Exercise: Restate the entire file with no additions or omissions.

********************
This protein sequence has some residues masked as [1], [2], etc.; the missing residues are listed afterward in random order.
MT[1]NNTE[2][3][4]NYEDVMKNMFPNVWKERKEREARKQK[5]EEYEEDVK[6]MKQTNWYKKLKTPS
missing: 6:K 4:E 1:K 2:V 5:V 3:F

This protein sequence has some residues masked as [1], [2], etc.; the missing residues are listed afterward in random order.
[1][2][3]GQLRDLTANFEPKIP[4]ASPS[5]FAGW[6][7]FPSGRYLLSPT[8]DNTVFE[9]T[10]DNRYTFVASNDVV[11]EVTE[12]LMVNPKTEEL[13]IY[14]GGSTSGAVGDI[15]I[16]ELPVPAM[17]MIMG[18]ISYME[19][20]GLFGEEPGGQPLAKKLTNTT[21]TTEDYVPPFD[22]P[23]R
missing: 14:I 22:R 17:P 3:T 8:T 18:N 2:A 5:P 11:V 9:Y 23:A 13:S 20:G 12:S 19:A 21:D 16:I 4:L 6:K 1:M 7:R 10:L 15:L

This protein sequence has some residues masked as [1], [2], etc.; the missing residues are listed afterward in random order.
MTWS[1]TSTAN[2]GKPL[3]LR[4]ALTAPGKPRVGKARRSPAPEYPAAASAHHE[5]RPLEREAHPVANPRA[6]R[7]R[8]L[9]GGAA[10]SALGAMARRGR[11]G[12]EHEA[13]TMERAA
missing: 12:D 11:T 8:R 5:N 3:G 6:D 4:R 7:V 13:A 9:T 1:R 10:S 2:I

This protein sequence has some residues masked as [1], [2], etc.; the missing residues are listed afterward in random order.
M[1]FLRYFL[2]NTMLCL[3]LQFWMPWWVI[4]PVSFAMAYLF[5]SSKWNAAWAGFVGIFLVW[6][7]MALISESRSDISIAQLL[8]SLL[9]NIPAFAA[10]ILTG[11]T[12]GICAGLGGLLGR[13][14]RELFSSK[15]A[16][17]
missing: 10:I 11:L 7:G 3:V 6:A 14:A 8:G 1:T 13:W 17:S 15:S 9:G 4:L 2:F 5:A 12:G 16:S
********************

This protein sequence has some residues masked as [1], [2], etc.; the missing residues are listed afterward in random order.
MT[1]NNTE[2][3][4]NYEDVMKNMFPNVWKERKEREARKQK[5]EEYEEDVK[6]MKQTNWYKKLKTPS
missing: 6:K 4:E 1:K 2:V 5:V 3:F

This protein sequence has some residues masked as [1], [2], etc.; the missing residues are listed afterward in random order.
[1][2][3]GQLRDLTANFEPKIP[4]ASPS[5]FAGW[6][7]FPSGRYLLSPT[8]DNTVFE[9]T[10]DNRYTFVASNDVV[11]EVTE[12]LMVNPKTEEL[13]IY[14]GGSTSGAVGDI[15]I[16]ELPVPAM[17]MIMG[18]ISYME[19][20]GLFGEEPGGQPLAKKLTNTT[21]TTEDYVPPFD[22]P[23]R
missing: 14:I 22:R 17:P 3:T 8:T 18:N 2:A 5:P 11:V 9:Y 23:A 13:S 20:G 12:S 19:A 21:D 16:I 4:L 6:K 1:M 7:R 10:L 15:L

This protein sequence has some residues masked as [1], [2], etc.; the missing residues are listed afterward in random order.
MTWS[1]TSTAN[2]GKPL[3]LR[4]ALTAPGKPRVGKARRSPAPEYPAAASAHHE[5]RPLEREAHPVANPRA[6]R[7]R[8]L[9]GGAA[10]SALGAMARRGR[11]G[12]EHEA[13]TMERAA
missing: 12:D 11:T 8:R 5:N 3:G 6:D 4:R 7:V 13:A 9:T 1:R 10:S 2:I

This protein sequence has some residues masked as [1], [2], etc.; the missing residues are listed afterward in random order.
M[1]FLRYFL[2]NTMLCL[3]LQFWMPWWVI[4]PVSFAMAYLF[5]SSKWNAAWAGFVGIFLVW[6][7]MALISESRSDISIAQLL[8]SLL[9]NIPAFAA[10]ILTG[11]T[12]GICAGLGGLLGR[13][14]RELFSSK[15]A[16][17]
missing: 10:I 11:L 7:G 3:V 6:A 14:A 8:G 1:T 13:W 17:S 15:S 9:G 4:L 2:F 5:A 12:G 16:S